Assemblyman Kevin Jeffries Wednesday night declared victory in the race to represent Riverside County's First District, thanking his opponent, Supervisor Bob Buster, who in turn congratulated Jeffries.
"With the votes reported tonight, I am pleased to announce that we have clearly won our race, and I look forward to bringing a new direction and energy to the First District office," Jeffries, 51, said in an online statement.
The latest ballot count in the cliffhanger race showed Jeffries with 57,467 votes compared to 56,243 for Buster, or 50.54 percent to 49.46 percent. Jeffries' lead -- which he called "insurmountable" -- was about 100 votes greater than on Monday.
" I want to thank Bob Buster for his 20 years of service," Jeffries said. "Even when I disagreed with his positions, I knew he was fighting for what he believed in, and I appreciated his independence.
"In the end, I believe my message of transparency, accessibility and reform of county processes, advocacy for job creation by helping small businesses and making front line public safety the first priority of our budget resonated with voters."
Buster, 68, congratulated Jeffries by telephone.
According to the Registrar of Voters' website, 5,000 provisional ballots were left to be processed from the Nov. 6 general election. But those ballots were from races countywide, not just the First District. A final vote count update is scheduled to be released at 6 p.m. Monday.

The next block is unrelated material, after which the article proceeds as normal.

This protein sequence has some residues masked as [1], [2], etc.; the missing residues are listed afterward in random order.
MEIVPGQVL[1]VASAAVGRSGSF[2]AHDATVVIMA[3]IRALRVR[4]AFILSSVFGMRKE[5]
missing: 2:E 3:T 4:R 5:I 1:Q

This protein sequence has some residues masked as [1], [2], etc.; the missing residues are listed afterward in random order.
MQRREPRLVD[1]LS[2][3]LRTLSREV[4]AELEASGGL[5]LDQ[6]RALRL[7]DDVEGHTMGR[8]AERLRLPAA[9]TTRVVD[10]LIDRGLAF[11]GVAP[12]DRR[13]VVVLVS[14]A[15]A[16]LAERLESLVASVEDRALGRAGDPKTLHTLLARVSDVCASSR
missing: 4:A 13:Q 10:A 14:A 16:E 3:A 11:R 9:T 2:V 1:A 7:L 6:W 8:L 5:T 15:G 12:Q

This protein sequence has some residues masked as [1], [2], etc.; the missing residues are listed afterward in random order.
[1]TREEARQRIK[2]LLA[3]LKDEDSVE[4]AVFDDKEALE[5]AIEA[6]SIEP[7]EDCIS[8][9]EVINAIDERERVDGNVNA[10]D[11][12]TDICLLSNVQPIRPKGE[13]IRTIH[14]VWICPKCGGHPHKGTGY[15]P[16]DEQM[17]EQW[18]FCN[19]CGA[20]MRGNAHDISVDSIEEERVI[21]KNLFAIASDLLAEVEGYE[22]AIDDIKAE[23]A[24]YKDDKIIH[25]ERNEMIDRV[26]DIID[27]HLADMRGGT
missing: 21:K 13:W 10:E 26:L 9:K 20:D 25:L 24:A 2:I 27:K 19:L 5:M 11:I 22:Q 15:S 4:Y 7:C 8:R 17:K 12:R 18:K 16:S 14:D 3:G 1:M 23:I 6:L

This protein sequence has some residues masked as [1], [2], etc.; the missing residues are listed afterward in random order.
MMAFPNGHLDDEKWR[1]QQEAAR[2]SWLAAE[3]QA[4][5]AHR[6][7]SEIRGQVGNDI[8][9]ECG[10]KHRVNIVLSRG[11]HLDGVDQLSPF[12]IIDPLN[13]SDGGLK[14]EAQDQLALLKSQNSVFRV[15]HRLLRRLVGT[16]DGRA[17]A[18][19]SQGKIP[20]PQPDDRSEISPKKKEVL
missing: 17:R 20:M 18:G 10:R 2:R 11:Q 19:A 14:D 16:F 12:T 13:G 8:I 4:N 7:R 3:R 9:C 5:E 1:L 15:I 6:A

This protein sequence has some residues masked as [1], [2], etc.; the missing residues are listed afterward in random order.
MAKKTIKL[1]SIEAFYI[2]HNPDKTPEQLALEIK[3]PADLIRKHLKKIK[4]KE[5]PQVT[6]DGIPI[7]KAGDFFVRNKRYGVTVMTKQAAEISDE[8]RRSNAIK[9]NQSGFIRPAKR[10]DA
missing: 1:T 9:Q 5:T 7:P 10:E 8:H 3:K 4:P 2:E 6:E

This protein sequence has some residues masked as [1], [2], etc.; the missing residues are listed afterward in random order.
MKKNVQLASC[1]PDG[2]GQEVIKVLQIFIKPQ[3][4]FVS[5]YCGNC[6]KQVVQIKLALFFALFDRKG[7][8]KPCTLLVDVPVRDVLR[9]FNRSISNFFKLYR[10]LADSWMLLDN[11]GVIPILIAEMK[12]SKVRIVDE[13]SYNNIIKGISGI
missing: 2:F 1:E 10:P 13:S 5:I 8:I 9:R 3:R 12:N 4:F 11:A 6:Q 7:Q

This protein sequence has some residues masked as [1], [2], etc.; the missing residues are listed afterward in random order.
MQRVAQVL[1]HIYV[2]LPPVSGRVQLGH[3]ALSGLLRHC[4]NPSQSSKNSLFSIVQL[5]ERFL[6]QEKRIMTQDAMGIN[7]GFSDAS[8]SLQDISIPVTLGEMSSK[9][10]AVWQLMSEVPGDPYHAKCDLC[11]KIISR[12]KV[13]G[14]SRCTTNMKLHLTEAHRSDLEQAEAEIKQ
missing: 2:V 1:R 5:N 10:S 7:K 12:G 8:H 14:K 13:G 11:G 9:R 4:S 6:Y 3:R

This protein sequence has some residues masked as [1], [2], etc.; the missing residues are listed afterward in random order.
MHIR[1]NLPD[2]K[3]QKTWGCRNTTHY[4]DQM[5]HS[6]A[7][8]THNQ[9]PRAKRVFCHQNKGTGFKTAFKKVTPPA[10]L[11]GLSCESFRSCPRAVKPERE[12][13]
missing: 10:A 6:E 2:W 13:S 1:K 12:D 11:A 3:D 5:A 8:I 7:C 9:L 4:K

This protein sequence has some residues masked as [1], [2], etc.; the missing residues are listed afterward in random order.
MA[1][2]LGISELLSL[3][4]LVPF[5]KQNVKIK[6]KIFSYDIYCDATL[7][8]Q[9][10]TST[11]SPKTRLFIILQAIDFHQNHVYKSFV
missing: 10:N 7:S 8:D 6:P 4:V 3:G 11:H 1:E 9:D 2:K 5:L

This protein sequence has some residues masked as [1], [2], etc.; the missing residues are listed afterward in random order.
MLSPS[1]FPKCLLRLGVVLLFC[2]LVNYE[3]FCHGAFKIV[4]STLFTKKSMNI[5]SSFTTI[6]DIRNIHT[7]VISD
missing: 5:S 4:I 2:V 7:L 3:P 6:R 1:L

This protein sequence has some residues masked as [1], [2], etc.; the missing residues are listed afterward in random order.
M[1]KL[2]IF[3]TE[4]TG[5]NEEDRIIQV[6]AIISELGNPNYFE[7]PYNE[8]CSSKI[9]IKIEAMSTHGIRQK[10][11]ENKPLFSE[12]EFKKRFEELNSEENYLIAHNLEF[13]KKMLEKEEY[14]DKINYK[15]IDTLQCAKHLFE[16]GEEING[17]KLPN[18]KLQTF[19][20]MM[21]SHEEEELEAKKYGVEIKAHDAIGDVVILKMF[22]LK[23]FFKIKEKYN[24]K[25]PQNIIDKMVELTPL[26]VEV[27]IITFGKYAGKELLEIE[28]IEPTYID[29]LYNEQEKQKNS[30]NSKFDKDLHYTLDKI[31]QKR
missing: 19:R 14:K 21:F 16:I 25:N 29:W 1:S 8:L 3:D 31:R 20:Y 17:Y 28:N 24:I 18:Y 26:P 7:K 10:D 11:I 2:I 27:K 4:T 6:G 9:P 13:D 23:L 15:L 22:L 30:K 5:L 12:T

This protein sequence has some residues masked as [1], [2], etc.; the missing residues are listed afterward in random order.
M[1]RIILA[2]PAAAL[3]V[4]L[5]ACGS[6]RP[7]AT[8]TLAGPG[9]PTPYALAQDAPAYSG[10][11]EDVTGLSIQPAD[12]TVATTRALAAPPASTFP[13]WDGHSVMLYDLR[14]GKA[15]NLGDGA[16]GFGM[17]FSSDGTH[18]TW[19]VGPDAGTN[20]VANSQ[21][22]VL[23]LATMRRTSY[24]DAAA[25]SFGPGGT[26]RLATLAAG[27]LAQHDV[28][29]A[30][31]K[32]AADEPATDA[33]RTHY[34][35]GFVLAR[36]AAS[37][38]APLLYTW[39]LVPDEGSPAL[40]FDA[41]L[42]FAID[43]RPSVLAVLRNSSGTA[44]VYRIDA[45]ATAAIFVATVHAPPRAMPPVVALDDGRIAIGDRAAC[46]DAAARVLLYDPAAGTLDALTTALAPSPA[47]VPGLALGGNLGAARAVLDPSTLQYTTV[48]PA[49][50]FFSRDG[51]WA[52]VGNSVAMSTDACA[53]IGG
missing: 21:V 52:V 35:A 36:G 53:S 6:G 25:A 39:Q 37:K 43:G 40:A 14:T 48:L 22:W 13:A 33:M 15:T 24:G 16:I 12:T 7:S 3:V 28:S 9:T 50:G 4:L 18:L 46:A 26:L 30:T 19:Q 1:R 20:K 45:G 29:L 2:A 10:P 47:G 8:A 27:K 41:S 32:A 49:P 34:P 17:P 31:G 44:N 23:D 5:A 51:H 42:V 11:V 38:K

Buster, a Harvard-educated citrus farmer, failed to win more than 50 percent of the vote in the June primary, forcing him into a runoff election for the first time since his first campaign in 1992.
Buster's camp underscored a record of trying to improve the local economy and save the county money through public employee pension reform and backing infrastructure projects that employee local laborers.
Jeffries, who is in the final weeks of his third term in the Legislature where he represented Lake Elsinore and Murrieta, criticized Buster's six-figure pension and vowed that if elected, he would work to convert all the supervisors' retirement plans to self-funded 401(k)s.
The property management firm owner also criticized Buster for supporting some aspects of Gov. Jerry Brown's 2011 "realignment" plan that resulted in many state responsibilities being shifted onto counties.
-City News Service